Zero Energy for the Ocean State (ZEOS) is a program that incentivizes zero energy designs that bring cost savings to lower income residents. In a public-sector partnership between OER (DEFINE) and RIHousing have committee $750,000 in funding to three developers to produce a range of building types that ensure replicability of their zero energy designs. One of the projects, Brookside Terrace II, built by Dakota Partners, is a 48-unit rental development in East Greenwich available to households earning less than 60% Area Median Income (AMI). Another project is Bourne Mills III, built by The Armory Revival Company, a 59-unit apartment building in Tiverton. 47 of the units are restricted to households earning 120% or less AMI.

Community solar

Rhode Island also allows Community Choice Aggregation (CEA),  a program that allows a town to buy electricity in bulk with the goal of increasing the renewable content of that electricity. Barrington, Central Falls, Providence and South Kingstown have received approval from the Public Utilities Commission for the program as of May 2021

The state also allows community solar, which is a solar installation shared by more than one household. Its primary purpose is to allow members of a community the opportunity to share the benefits of solar power even if they cannot install solar panels on their property. There are currently 17 community solar projects in the state with 6,240 households signed up for them. Five are virtual net metering and twelve Community Remote Distributed Generation community solar projects.

Clean energy goals

Rhode Island’s Renewable Energy Standard (RES) was established in June 2004 and requires retail electricity probers to supply 38.5% of their retail electricity sales from renewables by 2035. The requirement increases each year—right now the rate of increase is 1.5% through 2025.  One caveat is that the PUC can delay the planned increase if it determines that there’s an inadequate of supply of renewable energy to meet the increase requirement.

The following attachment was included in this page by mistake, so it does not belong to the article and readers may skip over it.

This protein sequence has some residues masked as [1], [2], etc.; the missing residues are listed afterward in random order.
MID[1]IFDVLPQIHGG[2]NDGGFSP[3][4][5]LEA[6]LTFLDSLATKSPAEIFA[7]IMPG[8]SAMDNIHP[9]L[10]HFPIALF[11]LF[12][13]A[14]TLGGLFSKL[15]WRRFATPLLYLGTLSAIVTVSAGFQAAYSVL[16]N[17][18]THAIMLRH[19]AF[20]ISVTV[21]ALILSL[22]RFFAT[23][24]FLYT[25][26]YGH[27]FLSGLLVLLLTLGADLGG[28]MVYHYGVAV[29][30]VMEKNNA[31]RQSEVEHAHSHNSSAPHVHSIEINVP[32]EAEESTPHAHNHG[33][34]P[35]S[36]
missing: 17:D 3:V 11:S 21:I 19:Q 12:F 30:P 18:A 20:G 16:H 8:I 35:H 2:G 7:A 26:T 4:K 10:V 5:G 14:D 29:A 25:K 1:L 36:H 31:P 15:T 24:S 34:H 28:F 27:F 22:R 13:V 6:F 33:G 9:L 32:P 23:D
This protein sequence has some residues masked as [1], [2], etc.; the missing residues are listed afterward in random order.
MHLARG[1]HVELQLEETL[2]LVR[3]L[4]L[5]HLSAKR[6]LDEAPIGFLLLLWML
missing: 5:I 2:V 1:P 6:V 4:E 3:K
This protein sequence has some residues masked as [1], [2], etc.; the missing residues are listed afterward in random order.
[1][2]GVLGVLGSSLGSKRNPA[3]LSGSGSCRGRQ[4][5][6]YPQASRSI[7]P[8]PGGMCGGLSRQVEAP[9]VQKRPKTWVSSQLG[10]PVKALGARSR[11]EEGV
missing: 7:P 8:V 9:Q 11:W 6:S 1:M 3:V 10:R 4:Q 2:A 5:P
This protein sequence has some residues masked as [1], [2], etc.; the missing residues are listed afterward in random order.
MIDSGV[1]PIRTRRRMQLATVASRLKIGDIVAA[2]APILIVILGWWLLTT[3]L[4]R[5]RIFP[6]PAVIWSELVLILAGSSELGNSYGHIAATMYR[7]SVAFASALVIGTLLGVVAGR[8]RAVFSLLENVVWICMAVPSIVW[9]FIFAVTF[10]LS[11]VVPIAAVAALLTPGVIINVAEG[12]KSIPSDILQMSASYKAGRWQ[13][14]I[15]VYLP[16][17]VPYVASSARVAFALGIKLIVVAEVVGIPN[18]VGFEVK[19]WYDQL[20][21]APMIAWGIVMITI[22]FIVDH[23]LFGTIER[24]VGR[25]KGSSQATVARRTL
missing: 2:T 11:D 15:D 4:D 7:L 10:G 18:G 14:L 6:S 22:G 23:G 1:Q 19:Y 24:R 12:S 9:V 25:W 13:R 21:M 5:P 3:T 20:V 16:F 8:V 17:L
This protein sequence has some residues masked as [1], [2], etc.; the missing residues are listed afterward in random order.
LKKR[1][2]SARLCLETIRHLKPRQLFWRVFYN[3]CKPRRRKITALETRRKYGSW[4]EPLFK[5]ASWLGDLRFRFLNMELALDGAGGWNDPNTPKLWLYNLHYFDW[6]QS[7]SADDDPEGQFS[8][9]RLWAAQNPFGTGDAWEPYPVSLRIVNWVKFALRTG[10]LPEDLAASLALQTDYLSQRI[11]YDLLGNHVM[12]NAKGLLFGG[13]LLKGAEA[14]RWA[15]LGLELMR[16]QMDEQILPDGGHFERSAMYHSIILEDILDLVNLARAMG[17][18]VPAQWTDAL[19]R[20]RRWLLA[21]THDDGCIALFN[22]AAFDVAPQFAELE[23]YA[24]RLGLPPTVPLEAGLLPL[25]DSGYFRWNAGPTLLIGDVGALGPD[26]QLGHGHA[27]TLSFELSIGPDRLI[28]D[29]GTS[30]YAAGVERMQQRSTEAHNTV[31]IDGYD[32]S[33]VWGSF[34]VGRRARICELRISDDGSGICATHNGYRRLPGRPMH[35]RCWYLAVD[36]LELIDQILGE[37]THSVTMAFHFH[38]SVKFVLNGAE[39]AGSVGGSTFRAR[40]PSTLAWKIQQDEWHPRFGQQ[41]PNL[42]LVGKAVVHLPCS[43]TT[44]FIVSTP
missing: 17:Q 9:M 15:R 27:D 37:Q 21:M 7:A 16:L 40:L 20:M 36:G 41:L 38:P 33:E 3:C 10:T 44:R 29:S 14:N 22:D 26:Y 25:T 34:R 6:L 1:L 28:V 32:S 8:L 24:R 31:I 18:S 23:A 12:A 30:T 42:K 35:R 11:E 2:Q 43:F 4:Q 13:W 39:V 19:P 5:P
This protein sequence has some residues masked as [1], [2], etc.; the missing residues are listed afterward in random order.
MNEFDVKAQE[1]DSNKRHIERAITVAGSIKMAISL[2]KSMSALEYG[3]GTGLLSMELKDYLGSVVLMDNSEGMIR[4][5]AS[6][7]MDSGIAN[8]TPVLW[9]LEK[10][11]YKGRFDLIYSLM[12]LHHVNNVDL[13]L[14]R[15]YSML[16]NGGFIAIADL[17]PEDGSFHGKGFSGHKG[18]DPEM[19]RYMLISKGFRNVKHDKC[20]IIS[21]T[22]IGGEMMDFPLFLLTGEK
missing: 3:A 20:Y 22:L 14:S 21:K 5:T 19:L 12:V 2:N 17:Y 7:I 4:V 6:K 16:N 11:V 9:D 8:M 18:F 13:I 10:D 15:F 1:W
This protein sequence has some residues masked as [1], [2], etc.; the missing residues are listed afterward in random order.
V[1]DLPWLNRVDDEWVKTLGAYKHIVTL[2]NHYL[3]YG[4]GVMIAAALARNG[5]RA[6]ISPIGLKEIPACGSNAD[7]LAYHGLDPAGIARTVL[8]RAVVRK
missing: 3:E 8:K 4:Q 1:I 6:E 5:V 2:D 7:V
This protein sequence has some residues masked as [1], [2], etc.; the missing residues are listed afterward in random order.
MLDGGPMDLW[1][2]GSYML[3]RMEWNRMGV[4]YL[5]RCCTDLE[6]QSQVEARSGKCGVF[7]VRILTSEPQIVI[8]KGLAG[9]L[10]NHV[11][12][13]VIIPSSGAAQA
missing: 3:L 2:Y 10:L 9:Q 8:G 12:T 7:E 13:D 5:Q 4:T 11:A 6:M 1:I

Rhode Island’s nickname is the Ocean State, so it’s not surprising that harnessing wind energy is part of its clean energy plan. As of September 31, 2021, the state had installed approximately 1,017 MW of clean energy generation capacity, of which 430 MW was offshore wind, 399 MW solar, 144 MW onshore wind, 35 MW is landfill gas/anaerobic digestion, and 9 MW is small hydroelectric power. The Revolution Wind project, which will be located 15 miles off the Rhode Island coast and expected to be operational in 2025, will supply 400 MW of clean energy to the state. With this addition, wind – both onshore and off—will be the predominant source of renewable energy for the state.

Solar installations, however, in the tiny state of Rhode Island are not insignificant. Many of the solar farms in the state have been relatively small, for example: old Meadow Farms, 16.2 MW; Brown University Dry Bridge Solar, 10 MW; and Alton Road Solar, 13.9 MW. By far the largest portfolio to date is the University Solar project with CS Energy, which was contracted to engineer, procure, and construct a 50.7 MW portfolio of co-located ground mounted solar arrays on a former sand and gravel pit in North Kingstown.

With strong solar policies and an aggressive goal of 100% renewable by 2030, Rhode Island is on pace to meet SEIA’s projection for the growth of solar in Rhode Island, which anticipates an additional 438 MW over the next five years.

Last time on the 50 states of solar incentives tour, pv magazine reviewed Rhode Island’s neighbor of Massachusetts. Next, we will travel to Vermont, concluding the tour of the New England region.